Ontario introduced class action legislation in 1993. Today, all provinces except Manitoba have enacted similar legislation.
Class actions are ideally suited for large groups of franchisees who have a common complaint against their franchisor. While class actions are complex and require certification by a court before they can proceed, their major advantages over a multi-plaintiff action are (a) only one representative plaintiff is required to institute the action and (b) franchisees do not need to elect to be part of the class to benefit from an ultimate recovery. Indeed, franchisees other than the named plaintiff(s) spend little or no time in the action.
Many plaintiff lawyers will conduct a class action on a contingency basis, in which they usually recover 15 to 25 per cent of the damages or settlement amount as compensation.
Franchisors, meanwhile, must defend the actions and will incur substantial costs and disruption to their business operations, even while working with the very franchisees in the class bringing the action. The amount of time involved in defending a class proceeding—in terms of document production, factual summaries, legal counsel meetings, accounting, valuations and personnel disruption—is enormous.
Further, franchisors must describe pending actions in their disclosure documents. Bad press and negative publicity can impede sales, both to prospective franchisees and to consumers.
As a result, franchisors are highly motivated to settle such actions at an appropriate time to restore operations and stop further expenses and fees. This is certainly a factor in promoting the institution of class proceedings.
In Ontario alone, franchisors as varied as Petro-Canada, Pet Valu, Suncor, Shoppers Drug Mart, Midas, Quiznos, General Motors (GM) of Canada and Bulk Barn—and even the Ontario government itself—have all been defendants in class actions brought against them by franchisees alleging breach of contract and/or the Arthur Wishart Act. Clearly, the combination of class action and franchise legislation has significantly augmented the arsenal of remedies franchisees can use against a franchisor. And with plaintiff counsel carrying the cost of legal fees on contingency, class actions will continue to be a very active method of redress for disgruntled franchisees.
That said, class actions are not always successful. One highly publicized example was a summary judgment decision involving a large group of Tim Hortons franchisees who alleged both breach of the duty of fair dealing and breach of contract. This class action followed the franchisor’s introduction of par-baked goods and new menu items.
The court found the franchisor had more than complied with its obligations and acted fairly and in good faith towards its franchisees. Subsequent appeals were dismissed, including leave to appeal to the Supreme Court of Canada. The lengthy decision is a must-read for all franchisors and franchisees on the subject of fair dealing.
Alternative dispute resolution
Even as class actions have risen, mediation and arbitration are becoming more commonly used to resolve disputes more efficiently, effectively, privately and confidentially. Some provincial governments, franchising associations and courts are actively promoting these alternative dispute resolution (ADR) methods. As such, franchisors are becoming more aware of the opportunity to use ADR to avoid letting disputes reach the trial or class action stage.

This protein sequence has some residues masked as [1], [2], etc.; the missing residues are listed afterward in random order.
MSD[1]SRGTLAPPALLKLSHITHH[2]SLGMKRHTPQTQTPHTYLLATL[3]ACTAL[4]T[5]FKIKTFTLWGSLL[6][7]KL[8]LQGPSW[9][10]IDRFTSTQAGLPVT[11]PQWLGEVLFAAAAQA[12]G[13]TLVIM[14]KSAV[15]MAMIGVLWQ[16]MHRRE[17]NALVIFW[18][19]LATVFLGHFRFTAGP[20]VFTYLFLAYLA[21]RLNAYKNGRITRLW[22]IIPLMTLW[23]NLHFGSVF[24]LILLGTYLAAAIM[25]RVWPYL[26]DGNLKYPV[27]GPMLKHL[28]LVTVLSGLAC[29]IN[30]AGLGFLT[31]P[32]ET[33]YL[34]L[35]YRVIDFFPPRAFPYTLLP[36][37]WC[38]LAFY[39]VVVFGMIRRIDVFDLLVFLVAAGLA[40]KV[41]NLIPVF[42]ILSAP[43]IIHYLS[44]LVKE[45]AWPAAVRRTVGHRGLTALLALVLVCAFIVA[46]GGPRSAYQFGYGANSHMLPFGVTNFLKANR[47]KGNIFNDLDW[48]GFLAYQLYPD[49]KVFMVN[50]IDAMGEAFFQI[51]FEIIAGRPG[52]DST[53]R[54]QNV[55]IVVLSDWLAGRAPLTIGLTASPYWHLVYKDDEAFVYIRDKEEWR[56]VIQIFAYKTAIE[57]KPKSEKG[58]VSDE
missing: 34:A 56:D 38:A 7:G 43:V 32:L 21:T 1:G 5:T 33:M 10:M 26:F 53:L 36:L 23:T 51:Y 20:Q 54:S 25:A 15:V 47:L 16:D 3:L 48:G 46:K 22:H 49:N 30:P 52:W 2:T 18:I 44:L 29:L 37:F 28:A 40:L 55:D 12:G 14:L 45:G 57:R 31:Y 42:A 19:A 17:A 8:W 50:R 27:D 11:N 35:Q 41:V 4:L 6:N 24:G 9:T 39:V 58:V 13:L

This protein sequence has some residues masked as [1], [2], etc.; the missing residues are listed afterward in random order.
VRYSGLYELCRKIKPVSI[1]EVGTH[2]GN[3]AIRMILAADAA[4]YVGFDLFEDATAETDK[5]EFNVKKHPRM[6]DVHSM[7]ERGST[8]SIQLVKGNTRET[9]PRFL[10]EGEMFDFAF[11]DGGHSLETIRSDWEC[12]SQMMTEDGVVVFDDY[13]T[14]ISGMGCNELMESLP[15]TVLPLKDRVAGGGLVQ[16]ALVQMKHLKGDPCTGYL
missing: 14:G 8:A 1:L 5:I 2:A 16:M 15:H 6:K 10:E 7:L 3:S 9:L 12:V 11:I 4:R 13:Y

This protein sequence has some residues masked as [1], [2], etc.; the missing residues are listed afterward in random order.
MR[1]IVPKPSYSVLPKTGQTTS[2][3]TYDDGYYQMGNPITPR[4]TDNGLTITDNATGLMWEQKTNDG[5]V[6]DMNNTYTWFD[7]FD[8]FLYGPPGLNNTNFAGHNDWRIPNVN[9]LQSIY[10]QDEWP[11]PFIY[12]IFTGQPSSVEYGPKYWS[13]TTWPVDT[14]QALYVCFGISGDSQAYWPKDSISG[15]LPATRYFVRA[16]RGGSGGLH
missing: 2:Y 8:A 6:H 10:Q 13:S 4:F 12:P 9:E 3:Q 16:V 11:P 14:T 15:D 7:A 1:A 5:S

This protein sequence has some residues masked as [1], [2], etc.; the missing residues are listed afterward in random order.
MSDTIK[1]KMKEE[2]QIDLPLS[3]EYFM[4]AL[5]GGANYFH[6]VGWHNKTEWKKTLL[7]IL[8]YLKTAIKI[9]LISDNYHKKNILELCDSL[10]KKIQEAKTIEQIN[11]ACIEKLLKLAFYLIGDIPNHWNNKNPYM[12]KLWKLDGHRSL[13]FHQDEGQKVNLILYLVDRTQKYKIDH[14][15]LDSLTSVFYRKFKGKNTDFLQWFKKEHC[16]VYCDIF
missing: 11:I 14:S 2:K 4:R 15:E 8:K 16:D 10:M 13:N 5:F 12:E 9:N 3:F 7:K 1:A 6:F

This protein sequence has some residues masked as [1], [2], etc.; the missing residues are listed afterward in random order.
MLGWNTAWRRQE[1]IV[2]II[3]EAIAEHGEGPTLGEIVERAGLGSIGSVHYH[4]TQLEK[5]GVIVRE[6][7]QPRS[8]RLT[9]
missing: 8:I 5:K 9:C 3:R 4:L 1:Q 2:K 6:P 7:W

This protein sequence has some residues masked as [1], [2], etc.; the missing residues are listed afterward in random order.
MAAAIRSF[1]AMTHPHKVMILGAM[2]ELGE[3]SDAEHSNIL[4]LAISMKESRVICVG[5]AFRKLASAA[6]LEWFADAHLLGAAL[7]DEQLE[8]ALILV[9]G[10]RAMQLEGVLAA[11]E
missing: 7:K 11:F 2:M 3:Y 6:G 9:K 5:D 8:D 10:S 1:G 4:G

So far, there is a small but growing number of ADR ‘neutrals’ who have franchising experience and relevant credentials to assist in the dispute resolution process. Some of the more established franchisors are also considering using independent franchise system ombudsmen to hear and resolve disputes at very early stages.
As franchising continues to expand, it represents a significant percentage of Canada’s gross retail economy, having become a common method of business distribution in many product and service categories. Meanwhile, the number of prospective franchisees is growing as job losses increase and many traditional employment opportunities decrease.
The number of lawyers who spend a majority of their time on franchise matters is also growing. Where 20 years ago you could count on one hand the number of full-service law firms in Canada that promoted franchising a specialty practice, today there are many more, due both to the complexity of commercial laws involved in franchising across the country and the growth of franchise-related litigation.
Indeed, the breadth and depth of laws involved in franchising are somewhat staggering—and certainly not appreciated by the legal and business communities in general. Beyond franchise legislation itself, areas of specialization include contract drafting and enforcement, leasing, personal property security, guarantees and indemnities, promissory notes, trademarks, copyright, gift cards, consumer protection, misleading advertising, competition law, non-competition covenants, anti-spam legislation, privacy laws, electronic communications, social media, Quebec’s Charter of the French Language and consumer warranty laws. There are also laws and bylaws that apply to franchises in regulated industries, especially health care, real estate, pharmacies, travel, mortgage brokerages, automotive repair and home services.
Concurrent with the growth of franchise legal services has been the growth of other service suppliers to the franchising community, including specialized accountants, bankers, advertising agencies, marketing consultants, sales personnel, leasing and real estate brokers, consultants and investment advisers.
Franchising has changed in many ways over the past 20 years, with much more varied opportunities and a much more complex legal landscape. And it will continue to attract the attention of legislators and governments as it becomes a major force in direct and indirect employment and business outsourcing.
It is therefore all the more important for franchisees, franchisors and those advising them to be well-informed. I for one am highly grateful to have had the opportunity to be part of this invigorating, exciting and unpredictable period of development in the franchising sector, which has rewarded so many unusual and creative entrepreneurs and energetic independent business owners.